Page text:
The four walls of the synagogue are covered with inscriptions in Hebrew framed with golden ornaments, arranged in three rows. They constitute a precious decorative elements, as do the grates in chiseled wood hiding the two women galleries.
Epitaphs on stone of white marble of Carrara, with registrations always in Hebrew characters can also be found .
The writings can be divided between those quoting Psalms, chosen from Giuseppe Levi, in the bottom and the top row and those remembering historical events, the construction and the embellishment of the synagogue, close the middle row.
All the quotations are in Hebrew: this is not surprising. Hebrew in fact was a language that all the Jews knew and used for their prayers (as the Christians used Latin in the churches). Neither the large range of Psalms must astonish: they in fact represent a form of devotional religiousness, very accessible also to the not Jews. In these inscriptions the Judaism appears in an aspect of Universalism and Spiritualism, typical of the 1700′s and the 1800′s, when it was diffused a new way of seeing Judaism, only as religion.
On the walls other inscriptions can be found, concerning the construction and the embellishment of the synagogue.
Reading these epitaphs is like turning over the pages of a history book, in which are told joyful or sad moments of the community’s life and of its characters.
A first one remembers the construction of synagogue “This stone remembers that in year 5355-1595 this oratory was built up to honor of the G-d of Israel”. A second one is dedicated to Giuseppe Vitta Clava’s generosity, that allowed the creation of the first women gallery: “In memory of Giuseppe Vitta Clava’s generosity who wanted to adorn a new women gallery 5480-1720″. An other epitaph remembers the restoration and the enrichment of the Torah Ark “This stone attests that the Saint Arch splendidly adorned of precious wood and capitals of the purest gold, was built in the year 5547-1787″.
Two other stones are dedicated to the restoration of the floor, thanks to a donation, “To perennial memory that the marble floor was placed in the synagogue and in the arcade for the liberality of the baron Giuseppe Raffael Vitta in the year 5583-1823″ and the widening of the synagogue “By decision of the community’s president, by will of the assembly, by people’s generosity this synagogue was recalled to new youth and was increased in length in front of the Saint Arch. With exultation and rejoicing it was renewed in year 5626-1866″.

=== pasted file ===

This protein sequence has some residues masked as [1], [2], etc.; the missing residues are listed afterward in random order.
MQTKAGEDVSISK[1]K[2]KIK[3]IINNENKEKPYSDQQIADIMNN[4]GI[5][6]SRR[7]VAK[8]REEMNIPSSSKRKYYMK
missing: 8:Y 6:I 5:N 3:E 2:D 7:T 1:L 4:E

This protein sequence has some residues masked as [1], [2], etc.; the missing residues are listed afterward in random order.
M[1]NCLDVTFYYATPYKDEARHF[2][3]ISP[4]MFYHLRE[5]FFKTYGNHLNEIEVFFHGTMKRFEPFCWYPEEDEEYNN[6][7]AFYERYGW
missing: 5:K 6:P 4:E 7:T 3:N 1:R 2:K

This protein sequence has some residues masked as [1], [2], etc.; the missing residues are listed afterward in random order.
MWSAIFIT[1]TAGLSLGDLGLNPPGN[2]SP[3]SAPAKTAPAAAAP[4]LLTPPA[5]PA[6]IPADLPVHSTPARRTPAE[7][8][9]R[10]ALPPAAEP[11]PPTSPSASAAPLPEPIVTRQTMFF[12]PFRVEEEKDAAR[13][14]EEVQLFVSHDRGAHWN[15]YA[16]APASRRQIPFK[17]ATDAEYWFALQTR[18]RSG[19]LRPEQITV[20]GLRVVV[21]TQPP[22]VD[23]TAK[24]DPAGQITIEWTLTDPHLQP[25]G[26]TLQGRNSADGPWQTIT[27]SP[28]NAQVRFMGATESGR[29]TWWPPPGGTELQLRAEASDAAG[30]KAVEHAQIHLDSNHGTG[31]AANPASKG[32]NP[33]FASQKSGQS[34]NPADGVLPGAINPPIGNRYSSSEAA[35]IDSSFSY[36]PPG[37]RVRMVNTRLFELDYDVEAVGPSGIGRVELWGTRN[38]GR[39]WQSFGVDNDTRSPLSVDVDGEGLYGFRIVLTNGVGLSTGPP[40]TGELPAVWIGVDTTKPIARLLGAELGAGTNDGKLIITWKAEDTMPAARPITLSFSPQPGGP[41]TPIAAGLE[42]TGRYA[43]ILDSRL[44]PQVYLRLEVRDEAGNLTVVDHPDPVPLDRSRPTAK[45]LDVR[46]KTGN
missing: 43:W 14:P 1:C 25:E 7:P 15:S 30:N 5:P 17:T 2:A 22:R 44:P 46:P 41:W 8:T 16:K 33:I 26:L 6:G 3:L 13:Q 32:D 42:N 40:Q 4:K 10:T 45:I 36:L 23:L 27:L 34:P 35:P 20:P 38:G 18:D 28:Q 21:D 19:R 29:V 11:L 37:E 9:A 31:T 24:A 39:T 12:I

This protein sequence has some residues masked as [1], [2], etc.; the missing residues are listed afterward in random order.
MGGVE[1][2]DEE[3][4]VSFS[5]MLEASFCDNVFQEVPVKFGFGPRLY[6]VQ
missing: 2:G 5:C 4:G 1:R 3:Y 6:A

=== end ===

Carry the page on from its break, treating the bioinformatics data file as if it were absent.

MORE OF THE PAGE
On the walls some historical events are remembered: the Spanish troops’ besiege “Day of light and of joy that remembers the liberation and our salvation granted from G-d in the besiege of the Spanish troops – 10 Adar 5389-1629 and Tishri the 5391-1631″ and the escaped danger, when some bombs fell on the crowded synagogue without causing casualties “Day of song and rejoicing because G-d protected us and saved us from the bombs of the tempters that opposed to the city. 7 Iyar 5416-1656″. Two miraculous events are thus celebrated by the people of Casale during Purim, together with the events traditionally remembered on this festival: the Spanish invasion of Adar 5389-1629 and the Bomb of the 7 Iyar 5416-1656, in gratitude towards the divine protection in that moment of danger..
On the walls of the synagogue a commemorative plaque of great historical interest can also be found, concerning the Emancipation: “March 29th, 1848 – King Carlo Alberto and the national Parliament have decreed – the civil and political rights of subalpine Jews – in order that, with past interdictions forgotten, they flourish in equality and love of country as free citizens – in eternal memory, the Israelites of Casale.”.
This is the only commemorative plaque in Hebrew and Italian. It is a very important datum, because from that moment, they felt gratitude towards the Savoy’s monarch that had given them civil rights. Therefore, when Carlo Alberto died in 1852, the Jews mourned for him at the synagogue, striping the walls with black bands under the grates of the women gallery. They weren’t the only Jews to cry the death of this Savoy’s monarch. Those of Turin, for example, expressed their pain by browning the synagogue’s ark, which has maintained until now the color of the mourning.
The Torah Ark and the Bimah
The Torah Ark, the closet in which the sacred scrolls are kept, is dated 1765 and preludes with its ensemble the neoclassical elegance; the tympanum is sustained by four monumental wooden columns, the Corinthian capitals and the flowery decorated oak motifs are gilded, the columns are painted brown to look like marble against a green backgound.
The inside of the Ark is lined with red damask and has decorations in gilded wood. The inside of the doors is cobalt blue with the Ten Commandments, Shofar, Menorah, Sefer Torah, carved in bas relief and gilded.
The Bimah is delimited by a precious wrough-tiron motif and the table where the Torah is placed at reading time stands on a beutifully decorated wrought-iron base.
The Ark and the Bimah are placed at a higher level than the benches.
On the two sides of the Bimah, two bronze-like plaster of Paris bas-reliefs can be forun on the walls.
The one on the right of the Ark represents Jerusalem and King Solomon’s Temple; the one on the left the city of Hebron and the Tombs of the Patriarchs. They are dated at the end of the 16th century.
The windows of the women gallery are decorated with gilded carved wood grating; through them and through the other windows of the synagogue the light filters, giving an impressive view of the golden stuccos and the pastel colors.